You would be forgiven for not realising it, but last Sunday was the inaugural A Mate For Head Of State Day. The republican movement stuttered into life with a bold new message to try and ignite popular interest in dumping the Queen for “a mate”, that is, one of us. The new slogan is certainly a powerful argument for change – to a better slogan. A less awkwardly lame slogan. Preferably one that doesn’t rhyme.
Don’t get me wrong I’m a committed republican. The ridiculousness of the Governor-General’s role, the Union Jack on our flag, and in particular any reminder about Princess Diana irritate me profoundly. In fact,I supported the ARM even when Malcolm Turnbull was in charge of it.
And the recent ridiculousness over Princess Mary’s baby’s christening just served to remind us all of how odious the fuss made over monarchy is. The fact that some people are born into unimaginable wealth and privilege and some people aren’t is something that we, as a society, should aim to reverse, not celebrate. And when we do celebrate it, it can create a monster. Like Paris Hilton.
But if we’re going to win this argument, we need something less embarrassing than “A mate for head of state”. For starters, it sounds extremely bloky – it’s not surprising to learn that Peter Fitzsimons thought it up, possibly thinking of getting one of his old Wallaby mates into Yarralumla. (Actually, John Howard would probably go for that idea.) And as the day’s organiser Anne Henderson denies it, (same link)many people think it sounds gender-specific. To my mind, it sounds like is a Singo ad campaign from the 80s, like “You oughta be congratulated” or something. The only use for the slogan I can think of is if the first candidate for President was Bob Hawke.
Henderson argues that the republican movement needs to focus on the idea of ‘one of us’, and get away from all the ‘sophistry’ and debate about models that consumed the last discussion. That’s a pretty good idea. So why not say ‘one of us’ instead of ‘a mate’? Frankly, when that word is used by members of the inner-city intelligentsia behind this push, it just sounds awkward.
Besides, do we really want ‘a mate’ for head of state? Someone you’d go for a beer with down the pub? The most popular Governor-General in recent years was Sir William Deane, who I can’t imagine anyone calling ‘mate’. In fact, judges spend their entire careers trying to distance themselves from seeming like ‘one of us’. But he was enormously popular simply because he consistently acted with enormous integrity and humanity, and his wisdom and compassion frequently shamed other members of the political elite. Calling for a ‘mate’ seems to send the wrong message about the kind of person we want. It cheapens the office, really.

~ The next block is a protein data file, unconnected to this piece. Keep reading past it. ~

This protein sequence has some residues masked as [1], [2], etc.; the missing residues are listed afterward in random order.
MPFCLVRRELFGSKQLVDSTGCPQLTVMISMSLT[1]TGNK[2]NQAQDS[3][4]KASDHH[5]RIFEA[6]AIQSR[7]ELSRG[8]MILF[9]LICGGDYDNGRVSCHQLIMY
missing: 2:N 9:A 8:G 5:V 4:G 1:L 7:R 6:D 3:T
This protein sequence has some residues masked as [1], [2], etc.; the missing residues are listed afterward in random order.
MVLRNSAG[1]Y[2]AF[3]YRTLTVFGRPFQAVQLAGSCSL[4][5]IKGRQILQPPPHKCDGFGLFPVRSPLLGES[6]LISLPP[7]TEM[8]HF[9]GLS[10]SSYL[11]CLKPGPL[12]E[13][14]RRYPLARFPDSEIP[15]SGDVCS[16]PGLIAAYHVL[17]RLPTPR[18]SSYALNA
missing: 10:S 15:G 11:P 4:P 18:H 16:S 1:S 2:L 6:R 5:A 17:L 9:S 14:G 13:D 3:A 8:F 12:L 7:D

I think the thing to focus on is the idea of dumping the monarchy and Britain. The Queen is popular, but Prince Charles isn’t, so Marr’s point that the referendum may need to wait until after she goes is probably correct. (Amusingly enough, Charles once offered to serve as Governor-General, and was outraged when we turned down his generous offer.) I reckon a simple poster with a goofy photo of Charles with a Union Jack, and a big slogan saying “King of Australia?” would be more than enough to rally support behind the republican cause. Better yet, a photo of Camilla with “Queen of Australia?” After all, the ARM’s membership soared even when they announced their engagement. Imagine the coronation!
The biggest problem with the republic is that seems at once radical and meaningless. It’s a huge change in constitutional terms that bears virtually no impact on everyday life. Changing whose head is on the coins won’t mean more of them in anyone’s pockets. So for this change to happen, there needs to appear to be something wrong. The ‘ain’t broken, don’t fix it’ mentality is strong in this country, and it won’t be overcome by the elite who care about this kind of thing talking about a ‘mate’ because they think that’s the kind of language that ordinary Australians understand.
Republicans need to do more than this. We need to get the whole of Australia feeling the sense of disgust we feel when we remember how closely our constitution entwines us with England, and when we see the Union Jack in the dominant position on our flag. We also need to unlock the fundamental sense of Australian resentment towards toffy Englishness that is the key to the passion of all Ashes series. These are archaic, inappropriate symbols and constitutional rules for an independent country that loves to distance itself from Britain in other aspects of life, and we need to make that tension apparent.
Hereditary monarchy, with its trappings of wealth and privilege, is a fundamentally British but totally un-Australian notion. The sooner republicans can convince the rest of the population there is something rotten at the heart of our constitution, the more likely it is that we’ll actually support it.